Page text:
Exercise and Low Back PainStudies so far haven't been able to show any specific type of exercise helps patients with back pain. Doctors advise patients to stay active and get back to normal routines as soon as possible.
Some researchers think studies of exercise have lumped all back pain patients together. Everyone is given the same exercises and that's why exercise programs don't seem to be helping. It's possible each patient needs a specific exercise program based on which movements cause pain.
In this study patients were divided into two main groups. The directional preference (DP) group reported pain every time they moved in one direction. This group was further divided based on which direction made the pain better. The second group(no DP) didn't seem to have pain caused by or relieved by a direction of movement.
Three types of exercise were given. Some patients got exercises matching their DP. Others did exercises in the opposite direction of their DP. A third group was given general exercises to include movement in all directions. Everyone in all three groups worked with a physical therapist for three to six visits over a two-week period of time.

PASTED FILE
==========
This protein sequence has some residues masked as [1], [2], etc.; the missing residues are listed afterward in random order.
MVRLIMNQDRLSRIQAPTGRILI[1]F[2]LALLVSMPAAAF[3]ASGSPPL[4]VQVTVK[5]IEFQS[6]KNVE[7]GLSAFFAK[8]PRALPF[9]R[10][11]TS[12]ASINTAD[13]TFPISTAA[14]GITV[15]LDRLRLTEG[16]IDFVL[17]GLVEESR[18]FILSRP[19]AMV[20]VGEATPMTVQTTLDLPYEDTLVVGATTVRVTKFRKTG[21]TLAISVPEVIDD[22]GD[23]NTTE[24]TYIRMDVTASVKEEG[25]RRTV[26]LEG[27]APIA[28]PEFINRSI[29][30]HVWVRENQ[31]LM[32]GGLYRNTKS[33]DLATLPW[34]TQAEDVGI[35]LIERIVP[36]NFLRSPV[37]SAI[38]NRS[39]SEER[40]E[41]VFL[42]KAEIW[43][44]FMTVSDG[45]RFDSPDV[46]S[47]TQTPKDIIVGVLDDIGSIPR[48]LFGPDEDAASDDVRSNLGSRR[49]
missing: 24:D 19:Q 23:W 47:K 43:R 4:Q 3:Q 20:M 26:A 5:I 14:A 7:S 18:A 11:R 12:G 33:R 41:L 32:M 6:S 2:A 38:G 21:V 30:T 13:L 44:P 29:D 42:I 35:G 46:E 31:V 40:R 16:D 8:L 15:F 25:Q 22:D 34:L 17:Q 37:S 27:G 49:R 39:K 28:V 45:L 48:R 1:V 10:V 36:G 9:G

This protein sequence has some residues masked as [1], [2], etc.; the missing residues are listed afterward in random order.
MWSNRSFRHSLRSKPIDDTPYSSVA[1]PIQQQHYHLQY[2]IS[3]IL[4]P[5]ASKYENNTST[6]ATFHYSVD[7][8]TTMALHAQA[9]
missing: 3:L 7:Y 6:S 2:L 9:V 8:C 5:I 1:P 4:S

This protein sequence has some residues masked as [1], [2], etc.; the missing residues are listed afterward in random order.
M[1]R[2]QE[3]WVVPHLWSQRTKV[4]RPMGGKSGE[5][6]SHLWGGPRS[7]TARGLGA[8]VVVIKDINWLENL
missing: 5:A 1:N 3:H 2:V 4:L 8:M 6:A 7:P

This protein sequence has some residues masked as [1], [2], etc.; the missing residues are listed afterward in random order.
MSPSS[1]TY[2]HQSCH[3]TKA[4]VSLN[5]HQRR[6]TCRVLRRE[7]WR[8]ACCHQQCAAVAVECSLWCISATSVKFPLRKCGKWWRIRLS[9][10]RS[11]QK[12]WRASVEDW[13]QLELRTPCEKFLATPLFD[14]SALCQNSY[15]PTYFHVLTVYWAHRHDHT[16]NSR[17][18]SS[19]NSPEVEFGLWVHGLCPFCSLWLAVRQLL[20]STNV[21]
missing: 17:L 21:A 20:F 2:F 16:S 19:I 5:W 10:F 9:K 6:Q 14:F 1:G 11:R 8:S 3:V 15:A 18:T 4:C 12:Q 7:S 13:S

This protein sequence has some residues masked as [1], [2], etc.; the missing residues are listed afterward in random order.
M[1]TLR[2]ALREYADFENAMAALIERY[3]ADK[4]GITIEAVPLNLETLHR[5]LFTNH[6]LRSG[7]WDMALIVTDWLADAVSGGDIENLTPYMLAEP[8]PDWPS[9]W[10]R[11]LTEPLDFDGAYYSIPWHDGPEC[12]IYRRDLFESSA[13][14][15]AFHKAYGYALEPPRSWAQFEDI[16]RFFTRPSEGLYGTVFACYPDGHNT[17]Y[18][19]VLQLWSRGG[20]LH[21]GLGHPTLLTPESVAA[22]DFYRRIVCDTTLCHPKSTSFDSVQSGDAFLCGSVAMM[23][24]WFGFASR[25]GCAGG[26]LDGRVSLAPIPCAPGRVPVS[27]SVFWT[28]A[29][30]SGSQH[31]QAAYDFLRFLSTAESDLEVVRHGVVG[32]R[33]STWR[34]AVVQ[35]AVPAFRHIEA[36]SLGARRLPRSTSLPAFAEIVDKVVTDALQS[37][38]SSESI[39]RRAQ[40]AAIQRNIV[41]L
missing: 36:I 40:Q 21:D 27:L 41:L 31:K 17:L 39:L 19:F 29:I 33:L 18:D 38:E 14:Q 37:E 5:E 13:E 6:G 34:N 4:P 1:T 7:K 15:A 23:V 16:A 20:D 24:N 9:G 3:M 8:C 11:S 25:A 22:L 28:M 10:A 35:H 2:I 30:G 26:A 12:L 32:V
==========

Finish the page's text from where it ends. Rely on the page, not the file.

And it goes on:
The authors report a large number of patients dropped out of the study. One-third of the opposite direction and non-direction groups withdrew because they were no better or they were worse than when they started the program. Overall the rest of the patients in all groups improved. Patients in the matched DP had the best results. Patients who did movements in the opposite (painful) direction had the worst results.
According to the results of this study, patient activity and education are the way to treat low back pain. Instruction in these areas should match the patient's DP for the best results.
Audrey Long, BScPT, et al. Does It Matter Which Exercise? In Spine. December 1, 2004. Vol. 29. No. 23. Pp. 2593-2602.
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